Many dog sports, like agility, dock jumping, dog disc, and obedience, require that a dog be confident in order to be successful. Sports that have the dogs work independently rely on confident performances, sometimes far away from the handler.
Dogs that display this kind of confidence while working must know their jobs and must also trust that they will be allowed to perform without consequence. A dog that is asked to work away from the handler in agility, for example, will do his job with greater confidence and speed if he knows that his efforts will be rewarded and received positively. Concern over being corrected will negatively impact his performance. Some dogs have personalities that allow them some level of success despite being corrected in practice, but others will simply not leave the handlers’ side for fear of being wrong. (Not all dogs who stay close to the handler have been corrected – there are many reasons for this behavior, so don’t assume that a close-working dog has been treated or trained poorly.)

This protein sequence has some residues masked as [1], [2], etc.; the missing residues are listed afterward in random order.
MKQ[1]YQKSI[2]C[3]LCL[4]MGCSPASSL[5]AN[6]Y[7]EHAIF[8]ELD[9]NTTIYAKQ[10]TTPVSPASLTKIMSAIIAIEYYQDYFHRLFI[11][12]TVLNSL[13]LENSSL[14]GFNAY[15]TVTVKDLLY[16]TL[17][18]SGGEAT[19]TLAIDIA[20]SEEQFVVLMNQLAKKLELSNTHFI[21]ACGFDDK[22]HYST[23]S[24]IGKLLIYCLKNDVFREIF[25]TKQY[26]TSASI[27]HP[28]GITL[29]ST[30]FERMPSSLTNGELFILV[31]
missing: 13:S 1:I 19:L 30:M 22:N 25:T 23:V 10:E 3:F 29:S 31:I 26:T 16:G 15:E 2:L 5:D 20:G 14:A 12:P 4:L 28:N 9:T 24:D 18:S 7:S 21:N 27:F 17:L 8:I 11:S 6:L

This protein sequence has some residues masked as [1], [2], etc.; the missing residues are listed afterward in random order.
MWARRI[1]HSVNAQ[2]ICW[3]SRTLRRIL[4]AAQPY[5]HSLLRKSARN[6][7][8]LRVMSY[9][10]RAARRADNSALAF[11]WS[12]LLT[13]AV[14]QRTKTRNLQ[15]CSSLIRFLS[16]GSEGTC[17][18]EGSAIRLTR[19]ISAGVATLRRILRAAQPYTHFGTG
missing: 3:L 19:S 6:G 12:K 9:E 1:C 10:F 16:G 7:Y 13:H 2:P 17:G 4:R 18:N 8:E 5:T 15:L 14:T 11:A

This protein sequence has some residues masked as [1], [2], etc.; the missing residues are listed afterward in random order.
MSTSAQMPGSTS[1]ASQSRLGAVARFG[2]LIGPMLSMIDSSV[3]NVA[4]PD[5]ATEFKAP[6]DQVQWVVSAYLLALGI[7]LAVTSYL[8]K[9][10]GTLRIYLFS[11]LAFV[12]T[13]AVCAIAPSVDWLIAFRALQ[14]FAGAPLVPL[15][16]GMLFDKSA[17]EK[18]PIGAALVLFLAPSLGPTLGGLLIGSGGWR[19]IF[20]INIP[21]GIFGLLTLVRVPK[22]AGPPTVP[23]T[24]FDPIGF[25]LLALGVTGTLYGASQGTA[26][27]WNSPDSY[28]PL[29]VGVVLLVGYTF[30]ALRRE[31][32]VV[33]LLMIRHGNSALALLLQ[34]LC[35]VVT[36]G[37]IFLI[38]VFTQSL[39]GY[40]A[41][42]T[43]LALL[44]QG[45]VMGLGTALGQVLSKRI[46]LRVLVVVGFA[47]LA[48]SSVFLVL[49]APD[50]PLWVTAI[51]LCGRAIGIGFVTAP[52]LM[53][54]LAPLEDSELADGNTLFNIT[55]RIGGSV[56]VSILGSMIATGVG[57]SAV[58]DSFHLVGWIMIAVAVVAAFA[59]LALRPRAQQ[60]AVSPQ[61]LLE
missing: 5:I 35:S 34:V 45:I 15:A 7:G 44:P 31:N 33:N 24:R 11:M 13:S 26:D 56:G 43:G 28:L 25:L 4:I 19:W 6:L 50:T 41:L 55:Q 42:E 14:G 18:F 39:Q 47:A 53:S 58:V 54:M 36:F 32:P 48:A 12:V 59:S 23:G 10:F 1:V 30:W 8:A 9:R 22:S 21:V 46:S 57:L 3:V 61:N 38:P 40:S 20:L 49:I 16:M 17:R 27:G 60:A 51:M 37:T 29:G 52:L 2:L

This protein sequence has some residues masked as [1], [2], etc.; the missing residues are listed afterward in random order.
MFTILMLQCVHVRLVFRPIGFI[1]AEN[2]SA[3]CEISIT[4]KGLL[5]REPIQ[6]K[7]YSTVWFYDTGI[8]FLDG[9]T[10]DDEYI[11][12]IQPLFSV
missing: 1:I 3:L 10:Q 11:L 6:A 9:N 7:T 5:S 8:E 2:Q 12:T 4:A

Yelling “No” at your dog is one very obvious correction that you should try to avoid. “No” has no place in dog sports. Try not to use No at home for behavioral transgressions and drop it from your competitive dog training vocabulary. You may choose to use a marker to indicate that a dog’s choice incorrect, although this may also intimidate some dogs. If you do wish to use this kind of marker, make it a word that’s hard to say negatively. “Good Try” “Try again,” “Whoops,” and “Nope,” are potential choices.
Repetitions and reactions of disappointment can also be corrections to some dogs. Be careful with how you repeat exercises (starting over may be better than just trying to fix things “in the moment”) and closely monitor the way your dog responds to your training. Record your training sessions and have a trainer or experienced handler watch your dogs for signs of drops in confidence or negative reactions to your training methods.
Say NO to using negatives when training for confident canines!